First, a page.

Brewster Hill, New York
Briarcliff, Arkansas, Texas
Brier Hill, Ontario
Brinckerhoff, New York
Brock Hall, Maryland
Brownlee, Nebraska, Saskatchewan
Bruch Hill, Oklahoma
Bunker Hill, Indiana, Kansas, Ontario, Oregon
Bunk Foss, Washington
Bunn, North Carolina
Burdett, Alberta, Kansas, New York
Bushnell, Florida, Illinois, Nebraska, South Dakota
Byrnes Mill, Missouri
Caldwell, Arkansas, Idaho, Iowa, New Jersey, North Carolina, Texas
Whitehall, Montana, New York, Ohio, Pennsylvania, Wisconsin
Whitsett, North Carolina, Texas
Willow Hill, Illinois
Winding Cypress, Florida
Winfall, North Carolina
Witherbee, New York
Wolcott, Connecticut, Indiana, New York,
Woodruff, Kansas, South Carolina, Utah, Wisconsin
Wounded Knee, South Dakota
Wynantskill, New York
Wyatt, Indiana, Missouri, North Carolina
Yankee Hill, Nebraska
Yellow Bluff, Alabama
Yellow Grass, Saskatchewan
Yemassee, South Carolina
en.wikipedia.org for cities, towns, villages, hamlets, unincorporated communities, localities, municipalities, tribal communities, and census-designated places for each state and/or province and territory
chat.openai.com – not very helpful as it could not understand the data I was trying to collect
It has been fascinating to watch the vast variety of plants burst forth with they spring time blossoms here in New Mexico’s High Desert environment for the first time. Below are a series of photographs from the past week showing the amazing array of colors. Anyone who states a desert is dull and lifeless either doesn’t know what they are talking about or has never been to one in the spring. Peace!
I wish I had discovered my passion for peak hiking earlier in life. Not realizing it until my early 60s has left me with less time to explore summits than I would have preferred. Despite the delay, the rewards often outweigh the nagging aches and pains along the way. Whether it’s a breathtaking vista, the sighting of a new bird for my life list, encounters with bighorn sheep, mesmerizing cloud formations, or simply the meditative sound of a mountain breeze through a forest, there’s something about reaching the top of a hill, dune, ridge, bluff, or mountain that soothes one’s innermost soul. I can’t quite put my finger on it, but these climbs seem to increase serotonin levels, leaving me exhilarated by the challenge and allowing life’s little annoyances to fade into the recesses of my mind. I truly feel at peace upon a mountaintop.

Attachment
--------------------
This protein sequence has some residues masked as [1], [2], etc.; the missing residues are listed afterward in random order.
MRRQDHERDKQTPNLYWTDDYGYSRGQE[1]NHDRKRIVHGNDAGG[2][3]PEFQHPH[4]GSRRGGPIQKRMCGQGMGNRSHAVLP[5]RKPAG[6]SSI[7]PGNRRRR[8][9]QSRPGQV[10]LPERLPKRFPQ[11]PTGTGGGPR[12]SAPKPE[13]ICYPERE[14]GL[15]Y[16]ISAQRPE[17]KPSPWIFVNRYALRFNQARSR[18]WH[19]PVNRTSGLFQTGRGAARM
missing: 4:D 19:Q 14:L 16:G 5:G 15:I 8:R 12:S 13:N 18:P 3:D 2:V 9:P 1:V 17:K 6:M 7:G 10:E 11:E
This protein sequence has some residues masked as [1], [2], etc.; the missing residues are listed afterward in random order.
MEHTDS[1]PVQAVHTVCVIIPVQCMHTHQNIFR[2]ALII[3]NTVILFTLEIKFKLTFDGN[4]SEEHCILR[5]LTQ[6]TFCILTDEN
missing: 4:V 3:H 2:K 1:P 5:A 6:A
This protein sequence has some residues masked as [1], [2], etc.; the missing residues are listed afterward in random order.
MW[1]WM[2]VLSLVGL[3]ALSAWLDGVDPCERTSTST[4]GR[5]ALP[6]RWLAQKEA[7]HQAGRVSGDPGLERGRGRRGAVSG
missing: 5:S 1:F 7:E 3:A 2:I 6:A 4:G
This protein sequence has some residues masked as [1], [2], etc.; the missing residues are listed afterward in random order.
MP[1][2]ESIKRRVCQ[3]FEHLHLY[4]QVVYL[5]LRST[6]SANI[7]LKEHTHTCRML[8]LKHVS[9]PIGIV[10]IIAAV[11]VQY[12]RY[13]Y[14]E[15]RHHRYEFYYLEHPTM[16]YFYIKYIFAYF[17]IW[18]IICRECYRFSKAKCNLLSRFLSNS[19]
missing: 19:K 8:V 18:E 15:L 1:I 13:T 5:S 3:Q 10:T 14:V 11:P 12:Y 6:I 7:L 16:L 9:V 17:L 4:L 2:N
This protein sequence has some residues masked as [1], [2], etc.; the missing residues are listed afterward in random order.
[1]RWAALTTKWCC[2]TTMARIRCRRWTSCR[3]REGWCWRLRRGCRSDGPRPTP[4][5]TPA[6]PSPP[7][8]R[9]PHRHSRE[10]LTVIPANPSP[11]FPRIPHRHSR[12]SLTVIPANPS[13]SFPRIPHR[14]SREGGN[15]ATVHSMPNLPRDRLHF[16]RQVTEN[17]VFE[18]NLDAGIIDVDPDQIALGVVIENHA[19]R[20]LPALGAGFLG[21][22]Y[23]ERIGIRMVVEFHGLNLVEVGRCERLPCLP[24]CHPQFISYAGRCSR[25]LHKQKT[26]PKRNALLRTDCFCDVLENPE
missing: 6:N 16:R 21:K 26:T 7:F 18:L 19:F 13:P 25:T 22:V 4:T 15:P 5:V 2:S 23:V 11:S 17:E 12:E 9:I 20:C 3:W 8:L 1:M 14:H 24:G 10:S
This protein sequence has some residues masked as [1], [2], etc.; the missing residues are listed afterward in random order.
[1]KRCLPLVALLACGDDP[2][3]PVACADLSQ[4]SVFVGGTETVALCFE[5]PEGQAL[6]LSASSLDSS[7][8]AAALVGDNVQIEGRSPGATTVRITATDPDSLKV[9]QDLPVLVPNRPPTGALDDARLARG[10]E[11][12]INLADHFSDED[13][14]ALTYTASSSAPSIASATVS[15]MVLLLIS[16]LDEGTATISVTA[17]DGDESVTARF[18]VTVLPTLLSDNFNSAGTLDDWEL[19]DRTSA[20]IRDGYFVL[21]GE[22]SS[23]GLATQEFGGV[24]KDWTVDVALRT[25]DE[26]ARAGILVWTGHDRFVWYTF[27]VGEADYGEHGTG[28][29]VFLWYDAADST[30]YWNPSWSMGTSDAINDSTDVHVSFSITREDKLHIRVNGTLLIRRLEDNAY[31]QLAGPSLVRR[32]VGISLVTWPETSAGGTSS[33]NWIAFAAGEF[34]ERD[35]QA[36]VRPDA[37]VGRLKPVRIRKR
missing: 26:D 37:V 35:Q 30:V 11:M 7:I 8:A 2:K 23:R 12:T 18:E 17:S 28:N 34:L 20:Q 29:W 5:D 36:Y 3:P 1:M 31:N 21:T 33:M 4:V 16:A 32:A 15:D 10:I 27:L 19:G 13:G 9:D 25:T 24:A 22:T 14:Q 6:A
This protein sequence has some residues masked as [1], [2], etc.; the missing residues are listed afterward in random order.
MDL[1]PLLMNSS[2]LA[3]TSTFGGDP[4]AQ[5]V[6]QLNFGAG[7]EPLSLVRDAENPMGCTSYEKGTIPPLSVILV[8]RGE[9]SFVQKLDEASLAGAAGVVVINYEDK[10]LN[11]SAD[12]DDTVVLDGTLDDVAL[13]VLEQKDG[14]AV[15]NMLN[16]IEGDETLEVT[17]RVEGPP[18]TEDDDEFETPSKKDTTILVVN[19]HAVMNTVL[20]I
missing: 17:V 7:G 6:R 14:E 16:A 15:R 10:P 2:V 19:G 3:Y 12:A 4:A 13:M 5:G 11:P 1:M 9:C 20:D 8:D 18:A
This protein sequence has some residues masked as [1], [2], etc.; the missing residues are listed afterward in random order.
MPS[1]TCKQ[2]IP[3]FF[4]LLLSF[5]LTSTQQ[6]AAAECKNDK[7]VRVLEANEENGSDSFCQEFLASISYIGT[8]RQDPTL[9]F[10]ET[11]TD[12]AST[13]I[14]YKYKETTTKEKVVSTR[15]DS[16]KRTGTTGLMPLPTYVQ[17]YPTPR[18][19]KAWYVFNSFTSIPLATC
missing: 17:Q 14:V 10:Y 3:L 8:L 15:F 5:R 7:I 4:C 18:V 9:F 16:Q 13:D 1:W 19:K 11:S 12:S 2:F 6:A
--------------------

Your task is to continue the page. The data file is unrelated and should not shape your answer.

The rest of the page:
Sometimes my thoughts wander to the possibility of embarking on longer treks at my age. As someone who has never been fond of the idea of rugged back-country camping, I find myself surprisingly intrigued by the idea of hiking for multiple days and weeks to complete a significant trek. One that most frequently comes to mind is the Colorado Trail—a journey of approximately 486 miles between Denver and Durango (longer if you hike the whole loop in the middle), characterized by an average elevation of 10,300 feet and more than 89,000 feet of elevation gain throughout its mountain-studded course.
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Given that I have only conquered two peaks above 10,000 feet thus far, this goal may seem ambitious. Nevertheless, my mind continues to wander there, especially since a trip to Durango in April and reading the captivating chronicle of a family of five who took on the Colorado Trail in 2016. Uphill Both Ways: Hiking Towards Happiness on the Colorado Trail is a remarkable read that resonated with me not only because it showcases the wonders of the Colorado Trail, but also due to its honest portrayal of the trek, highlighting its many challenges, hardships, and rewards.
In her book, author Andrea Lani presents an intimate portrait of their long-distance hike, viewing it not solely as personal/group accomplishment, but also as a means of seeking healing and solace from the trials and tribulations of daily life. In places the Colorado Trail succeeds, while in others it fails…often the result of past human actions or current human behavior. Both the positive and negative aspects are described in vivid detail.
Ms. Lani’s book has helped inspire me to contemplate stepping out of my usual comfort zone and embarking on a long trek. This is in spite of the anticipated pains, intestinal discomforts, griminess, annoyances, foul weather potential, and persistent fear that I may be incapable of completing, or worse, surviving such an endeavor intact. Fear has too often dictated my actions or inactions for many years, but perhaps it’s time to overcome those demons that have held me back.